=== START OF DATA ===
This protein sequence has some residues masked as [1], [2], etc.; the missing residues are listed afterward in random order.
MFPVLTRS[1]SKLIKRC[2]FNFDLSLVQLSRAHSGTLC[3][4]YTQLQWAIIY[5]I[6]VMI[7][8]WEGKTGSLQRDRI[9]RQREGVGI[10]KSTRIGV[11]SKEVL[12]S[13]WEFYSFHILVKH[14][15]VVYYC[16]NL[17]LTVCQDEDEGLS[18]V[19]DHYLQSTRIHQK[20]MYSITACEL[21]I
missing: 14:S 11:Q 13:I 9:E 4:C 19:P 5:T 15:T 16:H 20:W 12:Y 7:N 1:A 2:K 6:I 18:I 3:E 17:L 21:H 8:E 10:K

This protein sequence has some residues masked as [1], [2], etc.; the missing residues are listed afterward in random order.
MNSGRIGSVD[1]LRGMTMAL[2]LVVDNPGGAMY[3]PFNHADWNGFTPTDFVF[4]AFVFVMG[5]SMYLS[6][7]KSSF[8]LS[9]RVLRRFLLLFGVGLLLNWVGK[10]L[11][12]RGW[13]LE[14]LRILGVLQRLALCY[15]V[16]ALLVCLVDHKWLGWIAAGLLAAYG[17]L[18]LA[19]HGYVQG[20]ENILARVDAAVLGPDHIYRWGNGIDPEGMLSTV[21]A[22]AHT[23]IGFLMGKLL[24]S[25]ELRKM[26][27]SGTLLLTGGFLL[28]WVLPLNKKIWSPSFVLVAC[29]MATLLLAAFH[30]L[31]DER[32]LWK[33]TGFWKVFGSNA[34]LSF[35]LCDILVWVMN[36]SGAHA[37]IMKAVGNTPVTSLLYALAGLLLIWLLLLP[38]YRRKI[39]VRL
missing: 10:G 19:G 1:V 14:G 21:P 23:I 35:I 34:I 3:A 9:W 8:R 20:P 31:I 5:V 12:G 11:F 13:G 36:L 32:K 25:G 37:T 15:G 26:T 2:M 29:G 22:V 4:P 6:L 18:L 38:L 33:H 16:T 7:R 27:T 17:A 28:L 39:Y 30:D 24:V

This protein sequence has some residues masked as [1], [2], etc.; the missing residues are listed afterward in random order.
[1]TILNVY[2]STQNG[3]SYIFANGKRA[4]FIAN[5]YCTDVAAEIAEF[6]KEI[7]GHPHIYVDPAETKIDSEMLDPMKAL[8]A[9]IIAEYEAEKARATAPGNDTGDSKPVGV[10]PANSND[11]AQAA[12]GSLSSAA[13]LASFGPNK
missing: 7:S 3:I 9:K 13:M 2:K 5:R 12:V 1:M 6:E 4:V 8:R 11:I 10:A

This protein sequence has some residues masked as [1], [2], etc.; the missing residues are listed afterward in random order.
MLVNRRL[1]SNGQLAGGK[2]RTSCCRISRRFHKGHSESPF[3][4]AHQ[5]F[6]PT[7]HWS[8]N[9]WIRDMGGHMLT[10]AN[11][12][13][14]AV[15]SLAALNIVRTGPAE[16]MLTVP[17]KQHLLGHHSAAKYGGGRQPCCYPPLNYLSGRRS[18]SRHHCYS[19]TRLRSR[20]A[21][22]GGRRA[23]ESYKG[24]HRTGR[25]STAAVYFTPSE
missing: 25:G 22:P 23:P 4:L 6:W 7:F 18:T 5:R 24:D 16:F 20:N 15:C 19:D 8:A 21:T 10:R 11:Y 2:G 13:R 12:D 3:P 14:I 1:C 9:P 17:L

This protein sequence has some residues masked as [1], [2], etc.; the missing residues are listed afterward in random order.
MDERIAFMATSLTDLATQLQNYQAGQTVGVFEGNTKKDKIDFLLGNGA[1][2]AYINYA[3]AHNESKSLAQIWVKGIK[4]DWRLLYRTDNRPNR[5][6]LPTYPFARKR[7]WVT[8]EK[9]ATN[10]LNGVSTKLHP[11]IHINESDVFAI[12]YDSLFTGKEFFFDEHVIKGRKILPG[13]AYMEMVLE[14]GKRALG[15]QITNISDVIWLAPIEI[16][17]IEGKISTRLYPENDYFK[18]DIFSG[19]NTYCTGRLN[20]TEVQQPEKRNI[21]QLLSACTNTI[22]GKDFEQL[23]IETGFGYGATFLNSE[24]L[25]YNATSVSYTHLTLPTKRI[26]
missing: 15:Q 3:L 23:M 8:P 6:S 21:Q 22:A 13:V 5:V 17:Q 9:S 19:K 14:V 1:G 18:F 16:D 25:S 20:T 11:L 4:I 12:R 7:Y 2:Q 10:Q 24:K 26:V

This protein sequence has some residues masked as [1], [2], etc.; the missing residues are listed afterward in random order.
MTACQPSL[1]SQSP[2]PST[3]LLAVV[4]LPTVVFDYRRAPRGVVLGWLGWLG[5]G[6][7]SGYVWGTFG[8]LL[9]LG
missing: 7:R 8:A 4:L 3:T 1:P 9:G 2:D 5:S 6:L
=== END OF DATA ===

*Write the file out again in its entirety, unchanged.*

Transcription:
This protein sequence has some residues masked as [1], [2], etc.; the missing residues are listed afterward in random order.
MFPVLTRS[1]SKLIKRC[2]FNFDLSLVQLSRAHSGTLC[3][4]YTQLQWAIIY[5]I[6]VMI[7][8]WEGKTGSLQRDRI[9]RQREGVGI[10]KSTRIGV[11]SKEVL[12]S[13]WEFYSFHILVKH[14][15]VVYYC[16]NL[17]LTVCQDEDEGLS[18]V[19]DHYLQSTRIHQK[20]MYSITACEL[21]I
missing: 14:S 11:Q 13:I 9:E 4:C 19:P 5:T 15:T 16:H 20:W 12:Y 7:N 1:A 2:K 6:I 18:I 3:E 17:L 21:H 8:E 10:K

This protein sequence has some residues masked as [1], [2], etc.; the missing residues are listed afterward in random order.
MNSGRIGSVD[1]LRGMTMAL[2]LVVDNPGGAMY[3]PFNHADWNGFTPTDFVF[4]AFVFVMG[5]SMYLS[6][7]KSSF[8]LS[9]RVLRRFLLLFGVGLLLNWVGK[10]L[11][12]RGW[13]LE[14]LRILGVLQRLALCY[15]V[16]ALLVCLVDHKWLGWIAAGLLAAYG[17]L[18]LA[19]HGYVQG[20]ENILARVDAAVLGPDHIYRWGNGIDPEGMLSTV[21]A[22]AHT[23]IGFLMGKLL[24]S[25]ELRKM[26][27]SGTLLLTGGFLL[28]WVLPLNKKIWSPSFVLVAC[29]MATLLLAAFH[30]L[31]DER[32]LWK[33]TGFWKVFGSNA[34]LSF[35]LCDILVWVMN[36]SGAHA[37]IMKAVGNTPVTSLLYALAGLLLIWLLLLP[38]YRRKI[39]VRL
missing: 10:G 19:G 1:V 14:G 21:P 23:I 35:I 34:I 3:A 9:W 8:R 20:P 31:I 5:V 12:G 11:F 13:G 36:L 32:K 25:G 37:T 15:G 26:T 2:M 29:G 22:V 4:P 6:L 18:L 38:L 33:H 16:T 7:R 27:T 17:A 28:L 39:Y 30:D 24:V

This protein sequence has some residues masked as [1], [2], etc.; the missing residues are listed afterward in random order.
[1]TILNVY[2]STQNG[3]SYIFANGKRA[4]FIAN[5]YCTDVAAEIAEF[6]KEI[7]GHPHIYVDPAETKIDSEMLDPMKAL[8]A[9]IIAEYEAEKARATAPGNDTGDSKPVGV[10]PANSND[11]AQAA[12]GSLSSAA[13]LASFGPNK
missing: 7:S 3:I 9:K 13:M 2:K 5:R 12:V 1:M 6:E 4:V 8:R 11:I 10:A

This protein sequence has some residues masked as [1], [2], etc.; the missing residues are listed afterward in random order.
MLVNRRL[1]SNGQLAGGK[2]RTSCCRISRRFHKGHSESPF[3][4]AHQ[5]F[6]PT[7]HWS[8]N[9]WIRDMGGHMLT[10]AN[11][12][13][14]AV[15]SLAALNIVRTGPAE[16]MLTVP[17]KQHLLGHHSAAKYGGGRQPCCYPPLNYLSGRRS[18]SRHHCYS[19]TRLRSR[20]A[21][22]GGRRA[23]ESYKG[24]HRTGR[25]STAAVYFTPSE
missing: 25:G 22:P 23:P 4:L 6:W 7:F 18:T 5:R 24:D 16:F 20:N 15:C 19:D 8:A 21:T 10:R 11:Y 2:G 13:R 12:D 3:P 14:I 1:C 9:P 17:L

This protein sequence has some residues masked as [1], [2], etc.; the missing residues are listed afterward in random order.
MDERIAFMATSLTDLATQLQNYQAGQTVGVFEGNTKKDKIDFLLGNGA[1][2]AYINYA[3]AHNESKSLAQIWVKGIK[4]DWRLLYRTDNRPNR[5][6]LPTYPFARKR[7]WVT[8]EK[9]ATN[10]LNGVSTKLHP[11]IHINESDVFAI[12]YDSLFTGKEFFFDEHVIKGRKILPG[13]AYMEMVLE[14]GKRALG[15]QITNISDVIWLAPIEI[16][17]IEGKISTRLYPENDYFK[18]DIFSG[19]NTYCTGRLN[20]TEVQQPEKRNI[21]QLLSACTNTI[22]GKDFEQL[23]IETGFGYGATFLNSE[24]L[25]YNATSVSYTHLTLPTKRI[26]
missing: 15:Q 3:L 23:M 8:P 6:S 21:Q 22:A 13:V 5:V 17:Q 9:S 19:K 14:V 1:G 18:F 16:D 25:S 20:T 11:L 4:I 12:R 7:Y 2:Q 10:Q 24:K 26:V

This protein sequence has some residues masked as [1], [2], etc.; the missing residues are listed afterward in random order.
MTACQPSL[1]SQSP[2]PST[3]LLAVV[4]LPTVVFDYRRAPRGVVLGWLGWLG[5]G[6][7]SGYVWGTFG[8]LL[9]LG
missing: 7:R 8:A 4:L 3:T 1:P 9:G 2:D 5:S 6:L